In “Hut in the Snow,” the hunter’s hut has been long since abandoned; the door hangs open and unhinged, with only blackness inside. Long unkempt grasses surrounding the hut bend beneath the weight of the heavy snow. Apparently no one has walked here for years. As if to underscore the references to the absent hunter, a large branch of a dead tree has fallen to the ground, blocking our way to the empty hut. The hunter is either too old to enjoy the sport any longer or (perhaps more likely) he’s dead.
The strange trees behind the hunter’s hut, which branch off so oddly from the lower, much thicker branches, are an indication that the tree had been cut back at a certain point and new branches have sprouted from where it had been truncated by the saw — it looks like quite a few years previously. And if these “re-sprouted” trees were not enough to make his point, it will be noticed that a few pink blossoms have sprung up just to the left of the dark doorway — a detail almost too understated to notice.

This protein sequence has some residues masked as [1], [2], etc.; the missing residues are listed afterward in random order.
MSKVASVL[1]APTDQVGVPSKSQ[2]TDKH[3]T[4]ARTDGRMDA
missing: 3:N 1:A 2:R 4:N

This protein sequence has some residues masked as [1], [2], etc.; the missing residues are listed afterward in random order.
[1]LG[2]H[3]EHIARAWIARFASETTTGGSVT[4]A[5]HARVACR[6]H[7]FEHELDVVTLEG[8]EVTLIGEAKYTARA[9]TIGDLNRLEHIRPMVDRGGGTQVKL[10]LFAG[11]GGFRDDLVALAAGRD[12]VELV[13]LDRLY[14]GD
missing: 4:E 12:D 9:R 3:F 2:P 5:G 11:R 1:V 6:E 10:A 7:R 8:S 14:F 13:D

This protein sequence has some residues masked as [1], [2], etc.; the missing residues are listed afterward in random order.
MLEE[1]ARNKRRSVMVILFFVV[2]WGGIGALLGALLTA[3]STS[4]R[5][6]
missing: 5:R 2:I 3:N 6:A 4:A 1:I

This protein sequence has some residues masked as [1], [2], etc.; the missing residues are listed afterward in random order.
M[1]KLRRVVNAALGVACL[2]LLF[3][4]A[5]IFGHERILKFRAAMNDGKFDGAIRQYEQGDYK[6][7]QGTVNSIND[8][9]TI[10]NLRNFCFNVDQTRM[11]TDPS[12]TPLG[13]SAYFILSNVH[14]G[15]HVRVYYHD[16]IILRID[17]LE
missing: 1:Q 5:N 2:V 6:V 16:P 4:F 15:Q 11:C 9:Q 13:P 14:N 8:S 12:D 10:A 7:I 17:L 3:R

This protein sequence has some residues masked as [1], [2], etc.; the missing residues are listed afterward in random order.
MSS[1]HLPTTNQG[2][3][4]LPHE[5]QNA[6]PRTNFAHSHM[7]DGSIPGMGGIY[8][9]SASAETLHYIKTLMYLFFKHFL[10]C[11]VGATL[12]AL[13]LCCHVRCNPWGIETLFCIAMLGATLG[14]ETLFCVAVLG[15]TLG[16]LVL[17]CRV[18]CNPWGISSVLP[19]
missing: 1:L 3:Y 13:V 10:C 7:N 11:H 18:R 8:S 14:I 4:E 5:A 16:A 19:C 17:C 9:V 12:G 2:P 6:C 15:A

The viewer’s presence in this scene is as a witness; the narrative is implied rather than stated directly by suggestive elements such as the fallen branch, the abandoned hut, the sprouting trees and the blossoms in the snow. The significance in Friedrich’s sublime painting of this humble and easily overlooked hunter’s hut, then, is exactly the same as in the traditional iconography of the three astonished women at the empty tomb of the resurrected Christ early that Sunday morning.
Dennis Raverty is an associate professor of art history at New Jersey City University, specializing in art of the 19th and 20th centuries.